If you’re planning on buying a hydrogen car – you should do it quickly. That’s because the federal tax credit worth up to $8,000 for fuel cell vehicle purchasers expires on Dec. 31, 2014 due to the fact that Congress didn’t renew it before their holiday break. According to Autoblog, this isn’t the first tax credit for greener vehicles to suffer from the 113th Congress’ lack of action. The electronic motorcycle credit was killed as Congress was getting ready to close down for the season but a house bill managed to extend the Alternative Fuels Excise Tax Credits for liquefied hydrogen and other alternative fuels.
At the same time, car companies are pushing out some new hydrogen-powered vehicles and are also pushing for extensions to the credit. Honda is introducing a new hydrogen fuel cell vehicle in 2016 and Toyota’s new 2016 Mirai is ahydrogen fuel cell vehicle with a hefty $57,500 sticker price – both of which would clearly benefit from a buying incentive like a tax credit.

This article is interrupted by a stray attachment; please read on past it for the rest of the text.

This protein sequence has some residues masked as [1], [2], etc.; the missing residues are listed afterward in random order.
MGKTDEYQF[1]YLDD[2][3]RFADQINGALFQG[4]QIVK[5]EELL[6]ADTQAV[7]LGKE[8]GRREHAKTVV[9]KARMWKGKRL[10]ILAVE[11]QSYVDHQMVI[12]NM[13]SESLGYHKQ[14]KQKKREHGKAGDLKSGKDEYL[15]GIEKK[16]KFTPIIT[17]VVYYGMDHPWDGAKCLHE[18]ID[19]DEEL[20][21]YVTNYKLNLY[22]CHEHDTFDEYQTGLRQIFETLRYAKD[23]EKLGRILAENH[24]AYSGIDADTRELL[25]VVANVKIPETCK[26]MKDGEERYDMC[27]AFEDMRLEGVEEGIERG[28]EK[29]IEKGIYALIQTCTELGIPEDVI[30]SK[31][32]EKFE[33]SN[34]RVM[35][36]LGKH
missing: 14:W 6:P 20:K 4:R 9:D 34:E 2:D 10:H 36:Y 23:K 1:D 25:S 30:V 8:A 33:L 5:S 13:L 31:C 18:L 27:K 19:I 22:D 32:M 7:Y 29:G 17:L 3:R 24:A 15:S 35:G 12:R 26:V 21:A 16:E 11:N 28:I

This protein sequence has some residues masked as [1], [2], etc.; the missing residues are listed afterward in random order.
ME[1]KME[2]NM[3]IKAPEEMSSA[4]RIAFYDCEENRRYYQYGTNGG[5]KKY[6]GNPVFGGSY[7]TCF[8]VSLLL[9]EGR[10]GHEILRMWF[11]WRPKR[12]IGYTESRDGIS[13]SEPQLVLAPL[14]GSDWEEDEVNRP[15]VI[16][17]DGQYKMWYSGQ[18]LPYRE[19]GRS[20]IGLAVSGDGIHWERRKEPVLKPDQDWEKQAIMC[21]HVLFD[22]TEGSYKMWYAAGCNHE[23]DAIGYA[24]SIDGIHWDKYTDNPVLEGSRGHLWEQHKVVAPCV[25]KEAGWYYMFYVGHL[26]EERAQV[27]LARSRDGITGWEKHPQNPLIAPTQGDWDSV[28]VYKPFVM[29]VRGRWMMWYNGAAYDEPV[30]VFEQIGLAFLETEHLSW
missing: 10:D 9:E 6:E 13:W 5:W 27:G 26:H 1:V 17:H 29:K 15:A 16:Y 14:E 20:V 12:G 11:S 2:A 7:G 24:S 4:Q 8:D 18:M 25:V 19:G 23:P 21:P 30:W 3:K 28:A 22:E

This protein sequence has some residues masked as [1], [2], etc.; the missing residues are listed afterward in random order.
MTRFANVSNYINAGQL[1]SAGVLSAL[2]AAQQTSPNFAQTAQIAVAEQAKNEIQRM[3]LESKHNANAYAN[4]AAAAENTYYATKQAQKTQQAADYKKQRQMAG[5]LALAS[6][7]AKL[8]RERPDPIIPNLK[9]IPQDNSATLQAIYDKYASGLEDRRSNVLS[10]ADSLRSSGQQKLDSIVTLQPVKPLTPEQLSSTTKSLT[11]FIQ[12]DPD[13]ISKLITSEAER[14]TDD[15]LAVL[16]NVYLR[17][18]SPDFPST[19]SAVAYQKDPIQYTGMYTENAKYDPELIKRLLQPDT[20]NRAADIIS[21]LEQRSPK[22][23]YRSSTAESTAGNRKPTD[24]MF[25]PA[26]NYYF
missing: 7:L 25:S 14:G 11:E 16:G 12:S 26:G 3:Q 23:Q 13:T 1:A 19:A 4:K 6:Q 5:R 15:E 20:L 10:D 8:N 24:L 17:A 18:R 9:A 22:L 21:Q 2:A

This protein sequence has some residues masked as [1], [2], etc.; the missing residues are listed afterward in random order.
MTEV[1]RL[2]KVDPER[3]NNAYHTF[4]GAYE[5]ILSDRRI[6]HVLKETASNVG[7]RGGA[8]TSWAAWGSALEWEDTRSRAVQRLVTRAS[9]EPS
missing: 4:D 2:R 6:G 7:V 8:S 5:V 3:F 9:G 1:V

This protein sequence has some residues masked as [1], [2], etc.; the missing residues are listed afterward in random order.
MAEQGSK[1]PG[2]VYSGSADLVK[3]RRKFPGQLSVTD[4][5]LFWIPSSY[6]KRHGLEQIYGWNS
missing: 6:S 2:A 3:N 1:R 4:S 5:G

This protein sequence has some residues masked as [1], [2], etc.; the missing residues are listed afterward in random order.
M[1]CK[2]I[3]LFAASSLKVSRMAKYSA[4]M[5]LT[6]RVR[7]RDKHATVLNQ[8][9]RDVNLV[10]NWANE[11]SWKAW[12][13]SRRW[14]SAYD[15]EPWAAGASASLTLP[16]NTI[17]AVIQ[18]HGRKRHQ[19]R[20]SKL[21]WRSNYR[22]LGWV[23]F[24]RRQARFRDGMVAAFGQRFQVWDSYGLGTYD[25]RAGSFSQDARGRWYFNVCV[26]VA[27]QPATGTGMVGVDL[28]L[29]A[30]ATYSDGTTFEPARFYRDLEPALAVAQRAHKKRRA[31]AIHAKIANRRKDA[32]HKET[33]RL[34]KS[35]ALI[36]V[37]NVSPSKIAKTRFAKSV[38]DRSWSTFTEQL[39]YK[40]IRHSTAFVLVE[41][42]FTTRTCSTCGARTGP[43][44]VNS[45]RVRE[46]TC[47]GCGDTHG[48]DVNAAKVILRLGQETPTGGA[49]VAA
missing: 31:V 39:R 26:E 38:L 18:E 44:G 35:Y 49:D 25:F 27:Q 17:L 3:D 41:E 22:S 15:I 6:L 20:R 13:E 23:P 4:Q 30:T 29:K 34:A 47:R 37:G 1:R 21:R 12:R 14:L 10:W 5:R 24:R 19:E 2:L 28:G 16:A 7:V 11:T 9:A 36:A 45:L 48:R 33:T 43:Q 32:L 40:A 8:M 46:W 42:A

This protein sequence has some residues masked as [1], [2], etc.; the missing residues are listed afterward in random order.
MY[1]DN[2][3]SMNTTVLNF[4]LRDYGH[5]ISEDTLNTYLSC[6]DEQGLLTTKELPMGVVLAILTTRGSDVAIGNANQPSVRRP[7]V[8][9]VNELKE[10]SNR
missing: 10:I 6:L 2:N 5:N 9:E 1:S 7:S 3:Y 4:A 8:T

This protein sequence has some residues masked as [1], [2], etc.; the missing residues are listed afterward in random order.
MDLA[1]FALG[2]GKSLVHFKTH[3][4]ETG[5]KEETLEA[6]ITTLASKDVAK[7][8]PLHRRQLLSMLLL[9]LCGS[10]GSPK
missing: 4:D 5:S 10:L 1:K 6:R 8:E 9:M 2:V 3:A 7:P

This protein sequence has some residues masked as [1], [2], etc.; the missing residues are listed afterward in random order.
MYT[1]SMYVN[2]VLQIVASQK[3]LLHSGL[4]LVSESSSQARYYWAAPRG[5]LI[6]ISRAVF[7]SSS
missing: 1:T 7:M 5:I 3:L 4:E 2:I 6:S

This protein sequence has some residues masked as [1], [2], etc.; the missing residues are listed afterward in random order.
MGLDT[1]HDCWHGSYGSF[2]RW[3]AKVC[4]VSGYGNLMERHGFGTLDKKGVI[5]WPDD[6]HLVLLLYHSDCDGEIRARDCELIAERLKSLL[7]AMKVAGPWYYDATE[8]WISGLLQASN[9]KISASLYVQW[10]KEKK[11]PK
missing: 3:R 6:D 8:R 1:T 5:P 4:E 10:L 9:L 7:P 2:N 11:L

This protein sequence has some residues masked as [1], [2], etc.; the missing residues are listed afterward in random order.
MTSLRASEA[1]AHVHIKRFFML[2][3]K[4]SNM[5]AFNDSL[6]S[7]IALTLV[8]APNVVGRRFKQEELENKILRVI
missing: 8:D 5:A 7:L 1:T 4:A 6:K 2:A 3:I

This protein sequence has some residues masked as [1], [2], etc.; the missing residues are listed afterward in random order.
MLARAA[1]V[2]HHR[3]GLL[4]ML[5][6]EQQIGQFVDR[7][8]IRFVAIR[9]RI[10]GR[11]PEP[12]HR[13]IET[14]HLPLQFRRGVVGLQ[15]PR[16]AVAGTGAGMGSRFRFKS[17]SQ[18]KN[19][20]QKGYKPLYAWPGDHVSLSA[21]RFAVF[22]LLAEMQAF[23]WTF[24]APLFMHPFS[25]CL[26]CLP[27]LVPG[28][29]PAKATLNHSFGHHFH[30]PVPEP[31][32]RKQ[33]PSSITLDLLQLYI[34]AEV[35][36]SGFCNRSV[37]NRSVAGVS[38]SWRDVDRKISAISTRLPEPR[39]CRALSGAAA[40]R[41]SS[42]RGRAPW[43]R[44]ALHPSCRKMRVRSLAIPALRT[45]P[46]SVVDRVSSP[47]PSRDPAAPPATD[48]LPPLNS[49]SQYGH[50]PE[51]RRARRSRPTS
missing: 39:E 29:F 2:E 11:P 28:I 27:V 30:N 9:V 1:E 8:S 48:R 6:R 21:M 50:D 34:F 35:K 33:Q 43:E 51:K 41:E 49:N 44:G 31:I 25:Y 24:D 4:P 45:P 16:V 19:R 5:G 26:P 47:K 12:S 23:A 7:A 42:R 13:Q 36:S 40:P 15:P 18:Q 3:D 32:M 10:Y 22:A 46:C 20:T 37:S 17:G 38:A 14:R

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Robert Bienefeld, the assistant vice president of Honda’s Environment and Energy Policy, told Green Car Reports, “(we) believe that legislators do not intend to pick winners and losers by providing tax credits to some technologies and not others. Many automakers believe that fuel cell vehicles are an essential part of the technology options we need to address ultra-low carbon transportation in the long run.” And Congress did approve a number of measures that expired in 2013, and then extended them through this year. So it’s likely the same could happen when Congress returns and tax credits could be retroactively applied to vehicles purchased in 2015.”
Autoblog notes that a large tax credit for an alternative fuel vehicle is a proven way to encourage consumers to buy them and the potential $8,000 savings is larger than the $2,500 to $7,500 (depending on battery pack size) offered for plug-in electric cars.
Photos by Mike Chino for Inhabitat